“It’s been nonstop for Oakland tonight,” Karagiannes said.

He has been dispatching 10 years at Waterville and dispatched for Kennebec County Sheriff’s Office for five years before that. Blaisdell has been at Waterville nearly two years.

The dispatch center operates like a well-oiled machine. Karagiannes and Blaisdell were calm, articulate and professional.

They work 40 hours a week and on Saturday night were doing 10-hour shifts. His would end the next day at 2 a.m.; hers, at 6 a.m.

They are two of eight who dispatch for Waterville, Winslow, Oakland and Clinton police, fire and rescue, as well as fire and rescue for Sidney, Belgrade, Rome, Albion and China.

Karagiannes recalled that he and Blaisdell covered two standoffs together in the last few months, and both occurred on College Avenue in Waterville.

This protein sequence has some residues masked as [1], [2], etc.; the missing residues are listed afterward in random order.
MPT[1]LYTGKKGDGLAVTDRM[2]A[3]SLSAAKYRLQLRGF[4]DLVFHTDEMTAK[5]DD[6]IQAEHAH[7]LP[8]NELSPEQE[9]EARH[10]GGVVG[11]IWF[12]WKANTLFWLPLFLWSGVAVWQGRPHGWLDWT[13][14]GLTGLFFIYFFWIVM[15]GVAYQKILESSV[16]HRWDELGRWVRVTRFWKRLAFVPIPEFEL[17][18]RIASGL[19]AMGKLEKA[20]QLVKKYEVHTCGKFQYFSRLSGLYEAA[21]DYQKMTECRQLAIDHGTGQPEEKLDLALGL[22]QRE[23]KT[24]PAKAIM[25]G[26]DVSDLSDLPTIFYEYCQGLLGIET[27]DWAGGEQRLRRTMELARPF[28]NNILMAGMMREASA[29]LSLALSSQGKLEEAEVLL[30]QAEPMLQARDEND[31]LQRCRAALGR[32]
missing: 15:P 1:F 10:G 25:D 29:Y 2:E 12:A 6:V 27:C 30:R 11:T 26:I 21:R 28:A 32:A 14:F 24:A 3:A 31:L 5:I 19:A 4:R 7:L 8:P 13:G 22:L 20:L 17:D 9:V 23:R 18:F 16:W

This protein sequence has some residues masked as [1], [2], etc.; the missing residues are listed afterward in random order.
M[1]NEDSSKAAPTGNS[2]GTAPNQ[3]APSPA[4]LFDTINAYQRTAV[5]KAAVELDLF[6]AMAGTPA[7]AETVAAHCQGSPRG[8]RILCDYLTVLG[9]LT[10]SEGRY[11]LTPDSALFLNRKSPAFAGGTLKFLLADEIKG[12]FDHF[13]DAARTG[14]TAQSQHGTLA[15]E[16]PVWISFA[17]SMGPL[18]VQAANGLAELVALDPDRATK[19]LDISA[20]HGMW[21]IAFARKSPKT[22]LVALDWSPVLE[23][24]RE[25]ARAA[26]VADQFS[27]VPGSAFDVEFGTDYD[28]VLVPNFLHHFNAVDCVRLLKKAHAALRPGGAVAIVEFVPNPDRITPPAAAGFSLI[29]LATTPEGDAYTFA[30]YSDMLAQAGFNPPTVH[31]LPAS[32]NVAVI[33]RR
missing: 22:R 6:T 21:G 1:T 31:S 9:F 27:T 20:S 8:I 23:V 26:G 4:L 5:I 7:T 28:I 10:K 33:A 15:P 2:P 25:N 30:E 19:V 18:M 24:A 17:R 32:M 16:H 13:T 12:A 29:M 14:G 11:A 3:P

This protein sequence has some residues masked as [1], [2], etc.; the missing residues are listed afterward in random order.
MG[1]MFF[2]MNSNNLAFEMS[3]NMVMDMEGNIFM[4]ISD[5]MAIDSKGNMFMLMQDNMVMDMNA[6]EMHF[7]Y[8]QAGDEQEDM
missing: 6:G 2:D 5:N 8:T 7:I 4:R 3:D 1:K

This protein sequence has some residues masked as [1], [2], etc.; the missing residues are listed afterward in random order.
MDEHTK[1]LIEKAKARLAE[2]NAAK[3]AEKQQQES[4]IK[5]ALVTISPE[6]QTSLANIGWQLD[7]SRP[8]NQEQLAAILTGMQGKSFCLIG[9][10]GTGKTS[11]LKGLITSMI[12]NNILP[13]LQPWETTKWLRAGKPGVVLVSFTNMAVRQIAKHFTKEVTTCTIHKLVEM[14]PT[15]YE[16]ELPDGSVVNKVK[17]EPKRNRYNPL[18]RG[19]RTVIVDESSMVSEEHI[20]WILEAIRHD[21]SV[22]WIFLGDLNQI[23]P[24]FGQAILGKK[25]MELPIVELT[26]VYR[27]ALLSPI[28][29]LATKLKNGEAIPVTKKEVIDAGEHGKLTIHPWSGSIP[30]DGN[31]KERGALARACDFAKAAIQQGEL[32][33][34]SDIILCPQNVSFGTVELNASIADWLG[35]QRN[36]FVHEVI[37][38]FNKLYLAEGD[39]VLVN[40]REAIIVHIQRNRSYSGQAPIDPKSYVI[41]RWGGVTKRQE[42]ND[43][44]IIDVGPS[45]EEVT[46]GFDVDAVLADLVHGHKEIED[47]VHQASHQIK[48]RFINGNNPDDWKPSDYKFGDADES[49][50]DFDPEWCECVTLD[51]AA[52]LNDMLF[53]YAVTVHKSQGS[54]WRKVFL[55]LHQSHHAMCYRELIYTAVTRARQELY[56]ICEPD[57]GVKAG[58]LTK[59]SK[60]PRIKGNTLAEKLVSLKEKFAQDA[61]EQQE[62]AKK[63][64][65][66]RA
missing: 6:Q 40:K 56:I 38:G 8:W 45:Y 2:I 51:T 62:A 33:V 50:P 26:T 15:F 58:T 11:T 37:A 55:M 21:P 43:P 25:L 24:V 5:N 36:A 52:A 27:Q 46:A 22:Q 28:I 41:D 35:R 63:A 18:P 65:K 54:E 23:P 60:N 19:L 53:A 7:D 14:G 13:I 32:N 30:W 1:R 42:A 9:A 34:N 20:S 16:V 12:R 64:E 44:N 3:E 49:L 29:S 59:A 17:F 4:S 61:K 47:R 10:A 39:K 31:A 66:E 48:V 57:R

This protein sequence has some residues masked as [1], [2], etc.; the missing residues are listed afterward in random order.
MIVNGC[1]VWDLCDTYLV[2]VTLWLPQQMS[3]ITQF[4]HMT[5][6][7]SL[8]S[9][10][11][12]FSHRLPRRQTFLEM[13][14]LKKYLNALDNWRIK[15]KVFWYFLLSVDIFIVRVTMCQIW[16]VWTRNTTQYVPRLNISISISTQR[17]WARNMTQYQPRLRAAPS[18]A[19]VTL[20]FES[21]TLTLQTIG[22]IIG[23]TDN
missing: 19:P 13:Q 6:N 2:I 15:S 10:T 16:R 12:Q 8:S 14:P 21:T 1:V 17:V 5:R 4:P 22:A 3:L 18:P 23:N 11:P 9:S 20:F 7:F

“Those are tough because pretty much the entire department responds to calls and a lot of resources are tied up on service calls,” Karagiannes said. “It’s a working scene, so a lot of times we do have to use Winslow or Oakland to cover calls in Waterville. It’s knowing who to use and when to use them, keeping track of the active scene.”

He and Blaisdell recalled covering two police pursuits back-to-back a few months ago.

“Those are calls that you’re always calling ahead to other agencies, trying to put units wherever they’re going to go,” Karagiannes said.

Blaisdell found herself on one shift coaching a woman who was about to deliver a baby, though help arrived at the last minute.

“It was this close,” Blaisdell said, placing her thumb and forefinger nearly together. “She had had six kids and she was due three days prior. I was working by myself.”

Directions for helping to deliver babies are available through a program that appears on the computer screen, and Blaisdell followed them carefully.

“It’s just nerve-wracking, because you can’t see what they’re doing and they’re scared, so they’re not listening quite as well as you’d want them to,” she said.